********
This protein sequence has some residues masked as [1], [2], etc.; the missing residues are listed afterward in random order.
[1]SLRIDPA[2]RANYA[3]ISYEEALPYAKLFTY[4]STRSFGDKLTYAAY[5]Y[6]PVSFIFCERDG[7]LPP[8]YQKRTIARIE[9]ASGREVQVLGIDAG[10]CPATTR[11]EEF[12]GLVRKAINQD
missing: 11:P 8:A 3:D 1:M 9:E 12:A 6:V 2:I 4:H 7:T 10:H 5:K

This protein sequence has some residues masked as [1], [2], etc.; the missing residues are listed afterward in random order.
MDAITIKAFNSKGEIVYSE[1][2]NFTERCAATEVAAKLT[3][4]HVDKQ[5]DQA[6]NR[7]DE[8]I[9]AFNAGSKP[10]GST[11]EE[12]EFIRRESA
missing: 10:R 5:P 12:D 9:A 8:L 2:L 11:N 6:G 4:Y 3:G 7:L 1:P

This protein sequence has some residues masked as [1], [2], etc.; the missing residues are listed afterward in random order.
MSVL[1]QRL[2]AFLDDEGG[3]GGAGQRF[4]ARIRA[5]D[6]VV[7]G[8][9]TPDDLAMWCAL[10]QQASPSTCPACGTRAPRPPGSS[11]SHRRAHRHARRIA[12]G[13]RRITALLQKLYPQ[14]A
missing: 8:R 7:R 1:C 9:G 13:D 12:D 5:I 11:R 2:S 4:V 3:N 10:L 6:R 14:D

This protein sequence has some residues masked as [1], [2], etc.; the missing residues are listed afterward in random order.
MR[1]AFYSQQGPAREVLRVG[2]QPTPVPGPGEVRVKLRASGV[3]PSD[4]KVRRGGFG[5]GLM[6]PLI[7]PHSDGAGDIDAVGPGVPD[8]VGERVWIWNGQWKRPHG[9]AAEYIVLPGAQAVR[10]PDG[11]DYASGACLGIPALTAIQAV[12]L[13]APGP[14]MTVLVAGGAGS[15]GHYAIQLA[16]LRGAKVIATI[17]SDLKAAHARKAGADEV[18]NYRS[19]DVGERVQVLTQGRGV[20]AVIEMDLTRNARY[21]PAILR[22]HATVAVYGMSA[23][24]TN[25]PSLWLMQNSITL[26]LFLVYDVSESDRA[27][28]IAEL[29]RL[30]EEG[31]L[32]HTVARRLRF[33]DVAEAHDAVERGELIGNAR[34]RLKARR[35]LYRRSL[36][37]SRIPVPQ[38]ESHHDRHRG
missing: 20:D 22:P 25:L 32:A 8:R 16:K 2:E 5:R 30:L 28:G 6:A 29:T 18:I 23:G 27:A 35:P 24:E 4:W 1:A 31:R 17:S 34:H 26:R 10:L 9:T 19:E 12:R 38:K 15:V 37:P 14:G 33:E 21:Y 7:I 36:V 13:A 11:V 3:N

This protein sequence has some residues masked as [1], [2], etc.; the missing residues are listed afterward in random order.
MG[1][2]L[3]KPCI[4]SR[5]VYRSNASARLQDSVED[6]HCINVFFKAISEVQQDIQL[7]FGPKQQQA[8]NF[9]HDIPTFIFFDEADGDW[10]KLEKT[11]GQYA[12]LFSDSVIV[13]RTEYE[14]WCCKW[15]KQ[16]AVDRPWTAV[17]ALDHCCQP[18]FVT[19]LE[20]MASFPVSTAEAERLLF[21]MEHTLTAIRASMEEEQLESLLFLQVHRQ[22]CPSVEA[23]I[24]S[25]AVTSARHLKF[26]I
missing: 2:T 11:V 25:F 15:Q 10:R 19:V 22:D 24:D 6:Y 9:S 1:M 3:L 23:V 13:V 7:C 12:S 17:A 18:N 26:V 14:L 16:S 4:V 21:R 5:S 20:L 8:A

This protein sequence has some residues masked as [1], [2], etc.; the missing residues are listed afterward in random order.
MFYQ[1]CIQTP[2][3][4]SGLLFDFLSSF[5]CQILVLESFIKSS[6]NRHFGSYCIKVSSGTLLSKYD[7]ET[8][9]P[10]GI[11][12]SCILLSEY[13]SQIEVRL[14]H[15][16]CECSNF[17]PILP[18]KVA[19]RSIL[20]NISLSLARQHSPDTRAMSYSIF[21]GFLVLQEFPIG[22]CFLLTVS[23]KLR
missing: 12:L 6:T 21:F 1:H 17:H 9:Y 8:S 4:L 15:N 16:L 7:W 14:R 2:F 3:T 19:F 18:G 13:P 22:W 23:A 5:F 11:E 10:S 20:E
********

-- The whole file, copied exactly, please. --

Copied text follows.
This protein sequence has some residues masked as [1], [2], etc.; the missing residues are listed afterward in random order.
[1]SLRIDPA[2]RANYA[3]ISYEEALPYAKLFTY[4]STRSFGDKLTYAAY[5]Y[6]PVSFIFCERDG[7]LPP[8]YQKRTIARIE[9]ASGREVQVLGIDAG[10]CPATTR[11]EEF[12]GLVRKAINQD
missing: 11:P 8:A 3:D 1:M 9:E 12:A 6:V 2:I 4:H 7:T 10:H 5:K

This protein sequence has some residues masked as [1], [2], etc.; the missing residues are listed afterward in random order.
MDAITIKAFNSKGEIVYSE[1][2]NFTERCAATEVAAKLT[3][4]HVDKQ[5]DQA[6]NR[7]DE[8]I[9]AFNAGSKP[10]GST[11]EE[12]EFIRRESA
missing: 10:R 5:P 12:D 9:A 8:L 2:L 11:N 6:G 4:Y 3:G 7:L 1:P

This protein sequence has some residues masked as [1], [2], etc.; the missing residues are listed afterward in random order.
MSVL[1]QRL[2]AFLDDEGG[3]GGAGQRF[4]ARIRA[5]D[6]VV[7]G[8][9]TPDDLAMWCAL[10]QQASPSTCPACGTRAPRPPGSS[11]SHRRAHRHARRIA[12]G[13]RRITALLQKLYPQ[14]A
missing: 8:R 7:R 1:C 9:G 13:D 12:D 5:I 11:R 2:S 4:V 3:N 10:L 6:R 14:D

This protein sequence has some residues masked as [1], [2], etc.; the missing residues are listed afterward in random order.
MR[1]AFYSQQGPAREVLRVG[2]QPTPVPGPGEVRVKLRASGV[3]PSD[4]KVRRGGFG[5]GLM[6]PLI[7]PHSDGAGDIDAVGPGVPD[8]VGERVWIWNGQWKRPHG[9]AAEYIVLPGAQAVR[10]PDG[11]DYASGACLGIPALTAIQAV[12]L[13]APGP[14]MTVLVAGGAGS[15]GHYAIQLA[16]LRGAKVIATI[17]SDLKAAHARKAGADEV[18]NYRS[19]DVGERVQVLTQGRGV[20]AVIEMDLTRNARY[21]PAILR[22]HATVAVYGMSA[23][24]TN[25]PSLWLMQNSITL[26]LFLVYDVSESDRA[27][28]IAEL[29]RL[30]EEG[31]L[32]HTVARRLRF[33]DVAEAHDAVERGELIGNAR[34]RLKARR[35]LYRRSL[36][37]SRIPVPQ[38]ESHHDRHRG
missing: 20:D 22:P 25:L 32:A 8:R 16:K 2:E 5:R 30:L 28:G 6:A 29:T 18:I 23:G 27:A 35:P 24:E 4:W 1:A 31:R 17:S 34:H 26:R 10:L 9:T 19:E 12:R 38:K 15:V 37:P 14:G 33:E 21:Y 7:I 36:V 13:A 11:V 3:N

This protein sequence has some residues masked as [1], [2], etc.; the missing residues are listed afterward in random order.
MG[1][2]L[3]KPCI[4]SR[5]VYRSNASARLQDSVED[6]HCINVFFKAISEVQQDIQL[7]FGPKQQQA[8]NF[9]HDIPTFIFFDEADGDW[10]KLEKT[11]GQYA[12]LFSDSVIV[13]RTEYE[14]WCCKW[15]KQ[16]AVDRPWTAV[17]ALDHCCQP[18]FVT[19]LE[20]MASFPVSTAEAERLLF[21]MEHTLTAIRASMEEEQLESLLFLQVHRQ[22]CPSVEA[23]I[24]S[25]AVTSARHLKF[26]I
missing: 2:T 11:V 25:F 15:Q 10:R 19:V 22:D 24:D 6:Y 9:S 1:M 3:L 23:V 13:V 7:C 12:S 17:A 18:N 26:V 14:L 16:S 4:V 21:R 5:S 20:L 8:A

This protein sequence has some residues masked as [1], [2], etc.; the missing residues are listed afterward in random order.
MFYQ[1]CIQTP[2][3][4]SGLLFDFLSSF[5]CQILVLESFIKSS[6]NRHFGSYCIKVSSGTLLSKYD[7]ET[8][9]P[10]GI[11][12]SCILLSEY[13]SQIEVRL[14]H[15][16]CECSNF[17]PILP[18]KVA[19]RSIL[20]NISLSLARQHSPDTRAMSYSIF[21]GFLVLQEFPIG[22]CFLLTVS[23]KLR
missing: 12:L 6:T 21:F 1:H 17:H 9:Y 8:S 4:L 15:N 16:L 7:W 14:R 2:F 3:T 19:F 18:G 13:P 22:W 23:A 5:F 11:E 10:S 20:E